June 11th (I think?), 2017
It is Sunday at 10:00 PM and I am sitting in the dark, with a fan on the highest level and the front door (which is a gate that you always leave locked) is open to increase airflow. Next to me is a cheap beer (Aguila light to be exact). I have finally washed my filthy body and shaved my armpits.
I am in Colombia, sitting in my collaborators apartment while he is in Bogota. I think my rash I had a few months ago is coming back – it starts with a herald patch (a larger patch usually somewhere on your back or stomach) and then you just get this random all over your body rash. No doctors know what causes it (likely stress) and nobody knows how long it lasts and like all rashes there is no cure. I think the move and that blasted United flight did me in for this rash part deux. Last time I had the rash it finally dissipated ~ 6 weeks later after I spent ~3 hours in a magical lagoon in Iceland. I don’t think I will find that here. F.
I just went down the Sunday night rabbit hole on Facebook (instead of working), scrolling through people's wedding and baby photos, which seem to occupy most my social media space these days. My other open tab is the on google's “how to keep your skin clear in insanely humid weather (because at 28.9 I now am getting adult acne. I’ve been here 3 days and my skin is greasy ALL the time, damn you humidity!)”.
I just read a book called What I was doing while you were breeding, aside from the authors slightly skewed perspective – a blonde, blue-eyed LA TV writer breaks up with a series of long-term boyfriends and finds herself single for the first time in her life in her late 20s and goes on a series of foreign sexcapades and extravagant New Year’s trips – I quite enjoyed the read. It resonated with me on a few levels, series of long term relationships in 20s and the part where many of your friends are settling down and while the author and I feel like life's adventures are just starting...
** Who am I kidding half my friends are un-married and/or recently single – get your booties down here, you’re only young once…. right?!
On being young…My second night in town I went out with the students from the University. I am never certain how old people are, mostly because in Colombia braces, the one’s on your teeth, are super popular. Anyone from ages 15 to 50 could have braces – it’s trendy. Anyway, I ended up drinking beer and Brazilian rum with the Colombian students and friends for 6 hours.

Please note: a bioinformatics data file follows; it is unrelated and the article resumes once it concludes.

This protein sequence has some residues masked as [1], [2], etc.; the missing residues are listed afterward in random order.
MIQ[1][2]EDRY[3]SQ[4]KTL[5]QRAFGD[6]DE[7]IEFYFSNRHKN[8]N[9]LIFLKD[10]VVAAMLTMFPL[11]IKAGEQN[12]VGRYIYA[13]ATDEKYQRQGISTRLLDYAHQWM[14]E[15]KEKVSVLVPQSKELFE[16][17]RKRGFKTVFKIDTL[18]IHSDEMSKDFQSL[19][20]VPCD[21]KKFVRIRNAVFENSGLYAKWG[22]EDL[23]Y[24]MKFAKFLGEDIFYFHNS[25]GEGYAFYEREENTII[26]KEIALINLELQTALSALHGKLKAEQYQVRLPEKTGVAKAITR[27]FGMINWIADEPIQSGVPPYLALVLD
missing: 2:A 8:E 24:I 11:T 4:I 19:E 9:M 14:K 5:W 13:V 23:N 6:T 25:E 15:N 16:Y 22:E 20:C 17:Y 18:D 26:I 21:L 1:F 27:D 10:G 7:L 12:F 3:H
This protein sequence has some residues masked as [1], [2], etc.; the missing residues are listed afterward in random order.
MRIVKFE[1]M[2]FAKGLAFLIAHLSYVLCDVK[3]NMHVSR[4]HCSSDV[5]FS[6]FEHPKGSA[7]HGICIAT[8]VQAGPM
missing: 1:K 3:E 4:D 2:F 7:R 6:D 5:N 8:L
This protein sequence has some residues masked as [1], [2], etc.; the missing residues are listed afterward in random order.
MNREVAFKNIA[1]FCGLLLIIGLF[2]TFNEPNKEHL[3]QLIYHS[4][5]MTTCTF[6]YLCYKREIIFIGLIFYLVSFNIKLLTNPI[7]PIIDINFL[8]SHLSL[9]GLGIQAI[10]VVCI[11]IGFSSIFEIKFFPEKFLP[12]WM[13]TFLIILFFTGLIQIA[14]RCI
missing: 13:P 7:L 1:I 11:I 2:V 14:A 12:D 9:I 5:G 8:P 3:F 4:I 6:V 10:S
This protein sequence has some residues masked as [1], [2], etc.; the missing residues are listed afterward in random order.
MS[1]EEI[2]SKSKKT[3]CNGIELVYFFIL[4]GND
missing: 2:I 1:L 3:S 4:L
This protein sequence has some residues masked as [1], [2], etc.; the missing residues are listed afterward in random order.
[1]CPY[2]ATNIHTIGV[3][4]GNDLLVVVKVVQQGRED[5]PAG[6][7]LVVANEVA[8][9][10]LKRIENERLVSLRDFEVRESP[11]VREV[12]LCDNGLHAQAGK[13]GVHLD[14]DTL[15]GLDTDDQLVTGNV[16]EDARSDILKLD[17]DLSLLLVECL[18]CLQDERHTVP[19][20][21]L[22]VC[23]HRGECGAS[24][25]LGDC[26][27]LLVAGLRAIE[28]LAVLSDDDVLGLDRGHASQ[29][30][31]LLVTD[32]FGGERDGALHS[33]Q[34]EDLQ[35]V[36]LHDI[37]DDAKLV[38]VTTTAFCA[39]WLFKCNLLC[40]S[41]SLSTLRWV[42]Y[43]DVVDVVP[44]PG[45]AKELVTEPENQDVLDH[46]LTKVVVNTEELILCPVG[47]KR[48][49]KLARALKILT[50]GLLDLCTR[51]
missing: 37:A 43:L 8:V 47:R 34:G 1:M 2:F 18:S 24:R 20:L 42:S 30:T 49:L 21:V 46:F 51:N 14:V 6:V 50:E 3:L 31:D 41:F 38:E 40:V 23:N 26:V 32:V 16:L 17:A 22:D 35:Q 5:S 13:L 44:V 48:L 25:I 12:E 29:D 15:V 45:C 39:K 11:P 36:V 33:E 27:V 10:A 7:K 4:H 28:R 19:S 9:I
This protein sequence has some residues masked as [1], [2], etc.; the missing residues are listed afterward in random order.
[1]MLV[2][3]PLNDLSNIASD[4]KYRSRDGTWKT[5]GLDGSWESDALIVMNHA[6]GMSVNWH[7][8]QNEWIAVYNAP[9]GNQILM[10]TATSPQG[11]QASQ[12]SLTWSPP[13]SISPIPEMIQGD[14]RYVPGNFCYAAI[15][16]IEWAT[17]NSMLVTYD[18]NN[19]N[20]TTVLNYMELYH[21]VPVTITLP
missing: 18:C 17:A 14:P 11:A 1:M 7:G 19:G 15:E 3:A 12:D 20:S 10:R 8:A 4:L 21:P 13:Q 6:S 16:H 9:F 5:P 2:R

We were dancing and every song (champeta, salsa, vallenato, merengue) everyone kept yelling “Nikki dance to this one with X person!” and so I got shifted around from partner to partner because people love to see a gringa get down to some champeta. While some of the students puked in the alley (a 20-year old male), my dance partners included a 19-year-old named Omar. Omar had braces and looked 16, MAX. I laughed to myself and thought here I am Friday night dancing with a teenie bopper Colombian kid, but at least I can hold my cheap beer better than young Colombian men. Again – weddings, babies…small Colombian teenage dance partners with braces, pretty similar eh?
Today, I drove, in the burro 2.0, to the beach with my Colombian friends (including the 20-year-old puker). We spent a very Colombian weekend day on the beach in Taganga, a small fishing town nearby. I pet the stray dogs, swam in the water for 3 hours, and practiced my Spanish, ok Spanglish, with my friends – I really feel like I am getting worse at Spanish already.
I continue to impress myself with my self-survival strategy of keeping my shit together when I need to: i.e. driving in Colombia. I am learning to drive the car I managed to buy with some of my grant (and personal) money. I so far have figured out 1) how to unlock and lock the car with the clicker, which took quite a few rounds of the alarm sounding to get it right; 2) that the car is power steering "mechanico", not hydraulic or even electric, so DAMN that is why the wheel is so hard to turn, you need to give the car gas before you turn the vehicle wheel, no wonder people didn't need to work out back in the day when driving is a freaking work out....and ; 3) to drive like a Colombian, be aggressive and put yourself and your car first and things will work out…oh and NEVER, ever, let the horns intimidate you.
Surprisingly, I have not been too nervous driving here, but I have yet to head up the mountain or drive completely alone. The burro 2.0 is 20 years old. I think me and the burro will get to know each other all too well over the next year. Thank god (no spell check, I will NOT capitalize god) my parents taught me how to drive a stick.
If there is one skill in life kids, and adults reading this, learn to drive a manual transmission. It will save you money and make you sound like a badass non-millenial.
I may not have a wedding or a baby on the horizon (thank you IUD and Obamacare!) but I am excited to see what Colombia has to offer, which is more than Zika and Guerillas. So, come visit! The best thing I learned in What I was doing while you were breeding is that in life there is usually one big scary moment, once you get over that big scary moment you find yourself open to an array of possibilities and experiences. Seize the scary and see what’s on the other side!
|Mis amigos mejores (L to R: Daniela, Jefrey, Sintana ie the puker)|
|Taganga - Fisherman's village and popular weekend hangout|
|Obviously, there just should always be a dog photo.|